Spinning World

Fear of Losing the Internet, Your
Religion & the Best Things in Life

There are times when we fancy ourselves as a sort of keepers of the world. We pretend that bad things skip a beat under our watch, or look the other way. It may be all silly, but lately we’re only able to function under the illusion that things won’t turn that mad when we’re around.
Take the past weeks when we were off, for instance. You may argue, things unravel, as they wont to do, regardless of who’s at the helm. But eyeballs in a trash bin? An anti-atheist postal bias? An entire continent severed from the Internet by a pair of scissors? There’s more.
Guess what item is the current hottest U.S. export? But we’ll let you crave about this one for a bit, while we litter your Friday with a bunch of weird news, and a few signposts along the way first. For it wouldn’t be fair, otherwise. After all, we’re not talking about nuke threats from a diminutive Asian dictator here.
In fact, we’re the ones craving about these odd splinters we eagerly collect from the daily grind. As we said before, our files are stuffed with them, begging to be let loose. The only ground rules we’d consider would be to group them with like-minded items, under the general rubric of a world that’s lost its lid.
Which brings us back to the undercurrent theme of this fair Spring day: who can keep up with so much musings and rantings about ‘what I think,’ or ‘what I’d do,’ or how many ways one could count to appreciate the wonder of being themselves. But we digress. The point is to offer you a ride, a spin if you would, and see what still stands, when all is said and done.

THE NET, ITS TUBES & THE DIVING CUTTERS
The biggest, albeit hardly noticed, Internet attack ever recorded happened just the other week, to dismay of those who, by now, take online access for granted. As it turns out, this megabillion bytes digital highway has so many vulnerabilities to make us all fear for its continuous operation, if such attacks intensify.
And they will, we’re told. But we won’t bore you with the nerd details you probably already know, other than saying that your computer was probably made part of it, as a zombie, along with its printer and, hey, even your toaster, for that matter. What we should be asking, though, is why bother?
That’s because three men caught off the coast of Alexandria proved that disrupting the Internet is way simpler than that, at least in theory (and if you happen to be a diver, of course). They were attempting to cut through the SEA-ME-WE 4 undersea cable. Talking about the tubes of the Internet, well, this is it.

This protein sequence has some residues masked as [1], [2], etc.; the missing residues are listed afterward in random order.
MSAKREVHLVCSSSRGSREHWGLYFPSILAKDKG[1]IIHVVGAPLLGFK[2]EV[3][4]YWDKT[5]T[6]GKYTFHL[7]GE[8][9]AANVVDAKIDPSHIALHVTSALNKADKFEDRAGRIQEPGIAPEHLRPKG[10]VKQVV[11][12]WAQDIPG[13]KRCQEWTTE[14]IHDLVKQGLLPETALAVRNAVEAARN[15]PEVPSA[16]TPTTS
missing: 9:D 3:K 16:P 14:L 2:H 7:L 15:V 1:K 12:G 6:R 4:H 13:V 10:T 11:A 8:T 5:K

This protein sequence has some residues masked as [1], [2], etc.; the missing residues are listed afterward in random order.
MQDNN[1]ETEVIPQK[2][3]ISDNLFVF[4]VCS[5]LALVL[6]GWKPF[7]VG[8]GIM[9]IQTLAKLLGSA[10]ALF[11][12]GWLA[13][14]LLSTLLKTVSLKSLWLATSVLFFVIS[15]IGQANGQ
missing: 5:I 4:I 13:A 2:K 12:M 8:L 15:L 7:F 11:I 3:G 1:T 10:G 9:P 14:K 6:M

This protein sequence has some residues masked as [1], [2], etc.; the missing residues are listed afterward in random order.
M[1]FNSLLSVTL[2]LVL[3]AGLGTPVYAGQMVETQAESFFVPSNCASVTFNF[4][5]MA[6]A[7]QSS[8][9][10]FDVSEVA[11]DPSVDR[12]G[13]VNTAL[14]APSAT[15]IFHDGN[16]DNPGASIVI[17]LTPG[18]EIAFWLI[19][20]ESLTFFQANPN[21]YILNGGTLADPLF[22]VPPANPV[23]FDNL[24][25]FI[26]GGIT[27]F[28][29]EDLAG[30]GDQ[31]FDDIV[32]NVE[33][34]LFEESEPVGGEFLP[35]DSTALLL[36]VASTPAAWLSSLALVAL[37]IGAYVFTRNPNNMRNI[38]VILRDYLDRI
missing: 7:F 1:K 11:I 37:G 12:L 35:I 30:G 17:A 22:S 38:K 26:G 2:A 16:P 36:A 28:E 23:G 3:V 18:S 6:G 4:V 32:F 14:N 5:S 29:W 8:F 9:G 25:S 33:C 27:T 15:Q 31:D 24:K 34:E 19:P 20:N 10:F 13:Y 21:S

Disabling such a prosaic piece of hardware would be disastrous for millions of people in Asia and Europe. It’d immediately cut off the Internet in France, Italy, north Africa, the middle east and Malaysia. Cables like this run all over the world, making sure you get your porn at the click of a bottom.
The latest digital attack, by a shady organization called CyberBunker, has clogged up a staggering 300 gigabits per second of the Internet, so the threat of disruption by hacking is still pretty scary. If it were directed at a major utility, or a nuclear defense system, for example, it’d be downright nightmarish.
But many other nameless thugs may lack the technical expertise to bring the world online to its knees. So the next best thing may be Continue reading

Sleeping With the Fishes

Salmon, the Frankenfish & the
Truth About the Tuna You Eat

Contrary to the old saying, and paraphrasing it too, the life aquatic is no longer plenty. It’s hard to tell what’s depleting it faster, whether overpopulation or ocean pollution. Short of an unlike miracle, we may be heading to a time when eating fish will no longer be an option.
Which is too bad, of course, but we’re not getting into that now. Because be it as it may, many think there must be another way. Fair enough, but what? Either call tilapia, red snapper, and tuna, escolar. Or please get that salmon loaded with some extra genes.
We’ll skim over these slightly deranged options, and those unstoppable depleting factors in a minute, but let’s agree first that we’re facing a quagmire, here. Our seven billion-strong mouths won’t stop devouring, anytime soon, whatever is closer in order to keep their hosts from collapsing, that’s for sure,
On the other hand, since even before we’ve reached the top of the food chain, we’ve been serving ourselves with everything this planet has bred and nourished way before our great entrance in the concert of species. Thus we turned every other animal into just another dish, and never looked back.
As we colonized flora and fauna to our own sustenance, we grew stronger and multiplied faster. As we’ve occupied every corner of the globe, we’ve also incorporated ever more species into our diet. Until the number of human digestive systems started to shadow the overall number of living organisms used to sustained it.
That delicate balance between what we demand to survive and what’s available to the taking seems about to be tipped. That and, of course, the widening disproportion in the distribution of natural resources, and what’s with the outrage about horse meat, anyway? After all, isn’t that leaner? But that too, is a fish for another water.
So to show how this long and winding intro can manage to land right on top of your dinner plate, let’s see what’s cooking, so to speak, about the seafood we think we’re eating, but that we’re not, and the fish that we thought that we knew, but soon enough we may not recognize.
Japan UN Saving Species
THE TRUTHNESS OF TUNA
It may have all started with the study conducted by Oceana, an advocate group for the preservation of the world’s oceans. Between Continue reading